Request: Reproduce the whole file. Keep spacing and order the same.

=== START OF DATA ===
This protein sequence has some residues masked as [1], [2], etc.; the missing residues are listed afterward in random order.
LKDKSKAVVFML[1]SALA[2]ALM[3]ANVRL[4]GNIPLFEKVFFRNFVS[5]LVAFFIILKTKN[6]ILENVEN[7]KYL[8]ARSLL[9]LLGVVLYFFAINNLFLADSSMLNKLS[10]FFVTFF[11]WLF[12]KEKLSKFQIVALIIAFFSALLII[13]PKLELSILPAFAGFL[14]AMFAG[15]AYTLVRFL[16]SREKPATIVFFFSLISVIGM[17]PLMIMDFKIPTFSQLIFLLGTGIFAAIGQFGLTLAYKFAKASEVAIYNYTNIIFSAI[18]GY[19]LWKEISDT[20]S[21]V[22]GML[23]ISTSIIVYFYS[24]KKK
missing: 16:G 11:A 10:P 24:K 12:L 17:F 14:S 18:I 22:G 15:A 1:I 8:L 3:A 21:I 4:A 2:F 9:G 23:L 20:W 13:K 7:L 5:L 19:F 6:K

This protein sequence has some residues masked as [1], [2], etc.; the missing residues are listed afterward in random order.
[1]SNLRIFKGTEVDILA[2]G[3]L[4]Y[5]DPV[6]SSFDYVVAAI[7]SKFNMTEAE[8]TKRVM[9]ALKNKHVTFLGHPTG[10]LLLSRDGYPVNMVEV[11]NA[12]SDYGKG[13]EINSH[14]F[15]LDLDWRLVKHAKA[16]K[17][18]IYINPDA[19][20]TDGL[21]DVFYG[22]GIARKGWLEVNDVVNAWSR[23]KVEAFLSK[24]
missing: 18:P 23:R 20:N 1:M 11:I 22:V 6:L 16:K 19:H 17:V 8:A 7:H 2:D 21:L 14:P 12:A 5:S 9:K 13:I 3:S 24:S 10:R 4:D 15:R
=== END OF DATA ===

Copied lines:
This protein sequence has some residues masked as [1], [2], etc.; the missing residues are listed afterward in random order.
LKDKSKAVVFML[1]SALA[2]ALM[3]ANVRL[4]GNIPLFEKVFFRNFVS[5]LVAFFIILKTKN[6]ILENVEN[7]KYL[8]ARSLL[9]LLGVVLYFFAINNLFLADSSMLNKLS[10]FFVTFF[11]WLF[12]KEKLSKFQIVALIIAFFSALLII[13]PKLELSILPAFAGFL[14]AMFAG[15]AYTLVRFL[16]SREKPATIVFFFSLISVIGM[17]PLMIMDFKIPTFSQLIFLLGTGIFAAIGQFGLTLAYKFAKASEVAIYNYTNIIFSAI[18]GY[19]LWKEISDT[20]S[21]V[22]GML[23]ISTSIIVYFYS[24]KKK
missing: 16:G 11:A 10:P 24:K 12:L 17:F 14:S 18:I 22:G 15:A 1:I 8:L 3:A 21:I 4:A 2:F 9:G 23:L 20:W 13:K 7:L 5:L 19:F 6:K

This protein sequence has some residues masked as [1], [2], etc.; the missing residues are listed afterward in random order.
[1]SNLRIFKGTEVDILA[2]G[3]L[4]Y[5]DPV[6]SSFDYVVAAI[7]SKFNMTEAE[8]TKRVM[9]ALKNKHVTFLGHPTG[10]LLLSRDGYPVNMVEV[11]NA[12]SDYGKG[13]EINSH[14]F[15]LDLDWRLVKHAKA[16]K[17][18]IYINPDA[19][20]TDGL[21]DVFYG[22]GIARKGWLEVNDVVNAWSR[23]KVEAFLSK[24]
missing: 18:P 23:R 20:N 1:M 11:I 22:V 6:L 16:K 19:H 17:V 8:A 7:H 2:D 21:L 14:P 12:A 5:S 9:K 13:I 3:S 24:S 10:R 4:D 15:R